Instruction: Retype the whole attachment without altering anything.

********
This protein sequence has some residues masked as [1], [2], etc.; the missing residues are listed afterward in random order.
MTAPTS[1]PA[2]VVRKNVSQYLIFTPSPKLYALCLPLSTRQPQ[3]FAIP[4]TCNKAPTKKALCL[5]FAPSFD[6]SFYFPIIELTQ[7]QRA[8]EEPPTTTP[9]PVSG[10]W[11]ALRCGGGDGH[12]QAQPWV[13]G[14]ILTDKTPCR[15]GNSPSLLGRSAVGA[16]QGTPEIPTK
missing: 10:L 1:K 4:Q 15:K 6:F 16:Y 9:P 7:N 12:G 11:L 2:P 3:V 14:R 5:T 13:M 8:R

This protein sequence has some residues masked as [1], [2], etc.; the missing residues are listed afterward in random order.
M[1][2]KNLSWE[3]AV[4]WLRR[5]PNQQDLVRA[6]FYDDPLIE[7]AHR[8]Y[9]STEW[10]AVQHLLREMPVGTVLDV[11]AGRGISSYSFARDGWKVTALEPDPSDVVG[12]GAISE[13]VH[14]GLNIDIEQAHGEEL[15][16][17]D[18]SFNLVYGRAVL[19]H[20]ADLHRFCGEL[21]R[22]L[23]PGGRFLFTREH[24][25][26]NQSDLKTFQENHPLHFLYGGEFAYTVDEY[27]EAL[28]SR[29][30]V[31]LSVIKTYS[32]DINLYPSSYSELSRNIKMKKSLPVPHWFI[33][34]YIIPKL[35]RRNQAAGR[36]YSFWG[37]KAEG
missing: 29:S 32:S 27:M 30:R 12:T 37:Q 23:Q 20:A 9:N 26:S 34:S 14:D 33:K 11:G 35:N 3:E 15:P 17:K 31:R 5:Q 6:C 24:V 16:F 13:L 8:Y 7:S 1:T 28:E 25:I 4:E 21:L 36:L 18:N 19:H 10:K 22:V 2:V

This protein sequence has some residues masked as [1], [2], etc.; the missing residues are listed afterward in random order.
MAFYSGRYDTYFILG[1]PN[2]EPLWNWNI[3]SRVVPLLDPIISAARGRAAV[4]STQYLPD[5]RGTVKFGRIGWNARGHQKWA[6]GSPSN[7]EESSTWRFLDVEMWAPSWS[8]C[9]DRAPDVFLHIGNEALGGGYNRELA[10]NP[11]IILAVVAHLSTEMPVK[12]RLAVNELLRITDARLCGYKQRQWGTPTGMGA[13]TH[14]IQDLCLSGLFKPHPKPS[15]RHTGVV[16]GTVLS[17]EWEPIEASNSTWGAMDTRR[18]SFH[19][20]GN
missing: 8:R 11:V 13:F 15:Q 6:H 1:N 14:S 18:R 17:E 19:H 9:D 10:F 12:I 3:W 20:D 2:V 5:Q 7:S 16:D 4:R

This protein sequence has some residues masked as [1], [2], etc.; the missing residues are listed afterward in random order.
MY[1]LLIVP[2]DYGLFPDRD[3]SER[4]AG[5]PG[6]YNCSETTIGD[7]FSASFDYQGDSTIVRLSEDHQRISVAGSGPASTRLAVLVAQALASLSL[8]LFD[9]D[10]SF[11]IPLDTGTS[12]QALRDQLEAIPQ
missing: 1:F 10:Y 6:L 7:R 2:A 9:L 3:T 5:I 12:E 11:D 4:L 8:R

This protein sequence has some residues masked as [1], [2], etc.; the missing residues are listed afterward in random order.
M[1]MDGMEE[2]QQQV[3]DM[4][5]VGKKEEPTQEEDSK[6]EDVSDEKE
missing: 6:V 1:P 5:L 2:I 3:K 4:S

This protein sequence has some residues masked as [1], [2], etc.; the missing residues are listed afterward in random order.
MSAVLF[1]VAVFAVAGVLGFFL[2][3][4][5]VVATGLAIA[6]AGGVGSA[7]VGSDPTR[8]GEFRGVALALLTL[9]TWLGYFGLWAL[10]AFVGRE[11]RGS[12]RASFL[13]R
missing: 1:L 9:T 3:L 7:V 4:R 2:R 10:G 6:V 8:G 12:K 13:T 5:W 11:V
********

This protein sequence has some residues masked as [1], [2], etc.; the missing residues are listed afterward in random order.
MTAPTS[1]PA[2]VVRKNVSQYLIFTPSPKLYALCLPLSTRQPQ[3]FAIP[4]TCNKAPTKKALCL[5]FAPSFD[6]SFYFPIIELTQ[7]QRA[8]EEPPTTTP[9]PVSG[10]W[11]ALRCGGGDGH[12]QAQPWV[13]G[14]ILTDKTPCR[15]GNSPSLLGRSAVGA[16]QGTPEIPTK
missing: 10:L 1:K 4:Q 15:K 6:F 16:Y 9:P 7:N 12:G 11:L 2:P 3:V 14:R 5:T 13:M 8:R

This protein sequence has some residues masked as [1], [2], etc.; the missing residues are listed afterward in random order.
M[1][2]KNLSWE[3]AV[4]WLRR[5]PNQQDLVRA[6]FYDDPLIE[7]AHR[8]Y[9]STEW[10]AVQHLLREMPVGTVLDV[11]AGRGISSYSFARDGWKVTALEPDPSDVVG[12]GAISE[13]VH[14]GLNIDIEQAHGEEL[15][16][17]D[18]SFNLVYGRAVL[19]H[20]ADLHRFCGEL[21]R[22]L[23]PGGRFLFTREH[24][25][26]NQSDLKTFQENHPLHFLYGGEFAYTVDEY[27]EAL[28]SR[29][30]V[31]LSVIKTYS[32]DINLYPSSYSELSRNIKMKKSLPVPHWFI[33][34]YIIPKL[35]RRNQAAGR[36]YSFWG[37]KAEG
missing: 29:S 32:S 27:M 30:R 12:T 37:Q 23:Q 20:A 9:N 26:S 34:S 14:D 33:K 11:G 35:N 3:E 15:P 17:K 31:R 5:Q 6:C 24:V 16:F 13:L 8:Y 7:S 1:T 28:E 25:I 4:E 21:L 36:L 18:N 19:H 10:K 22:V 2:V

This protein sequence has some residues masked as [1], [2], etc.; the missing residues are listed afterward in random order.
MAFYSGRYDTYFILG[1]PN[2]EPLWNWNI[3]SRVVPLLDPIISAARGRAAV[4]STQYLPD[5]RGTVKFGRIGWNARGHQKWA[6]GSPSN[7]EESSTWRFLDVEMWAPSWS[8]C[9]DRAPDVFLHIGNEALGGGYNRELA[10]NP[11]IILAVVAHLSTEMPVK[12]RLAVNELLRITDARLCGYKQRQWGTPTGMGA[13]TH[14]IQDLCLSGLFKPHPKPS[15]RHTGVV[16]GTVLS[17]EWEPIEASNSTWGAMDTRR[18]SFH[19][20]GN
missing: 8:R 11:V 13:F 15:Q 6:H 1:N 14:S 18:R 17:E 19:H 9:D 10:F 12:I 3:W 20:D 2:V 5:Q 7:S 16:D 4:R

This protein sequence has some residues masked as [1], [2], etc.; the missing residues are listed afterward in random order.
MY[1]LLIVP[2]DYGLFPDRD[3]SER[4]AG[5]PG[6]YNCSETTIGD[7]FSASFDYQGDSTIVRLSEDHQRISVAGSGPASTRLAVLVAQALASLSL[8]LFD[9]D[10]SF[11]IPLDTGTS[12]QALRDQLEAIPQ
missing: 1:F 10:Y 6:L 7:R 2:A 9:L 3:T 5:I 12:E 11:D 4:L 8:R

This protein sequence has some residues masked as [1], [2], etc.; the missing residues are listed afterward in random order.
M[1]MDGMEE[2]QQQV[3]DM[4][5]VGKKEEPTQEEDSK[6]EDVSDEKE
missing: 6:V 1:P 5:L 2:I 3:K 4:S

This protein sequence has some residues masked as [1], [2], etc.; the missing residues are listed afterward in random order.
MSAVLF[1]VAVFAVAGVLGFFL[2][3][4][5]VVATGLAIA[6]AGGVGSA[7]VGSDPTR[8]GEFRGVALALLTL[9]TWLGYFGLWAL[10]AFVGRE[11]RGS[12]RASFL[13]R
missing: 1:L 9:T 3:L 7:V 4:R 2:R 10:G 6:V 8:G 12:K 13:T 5:W 11:V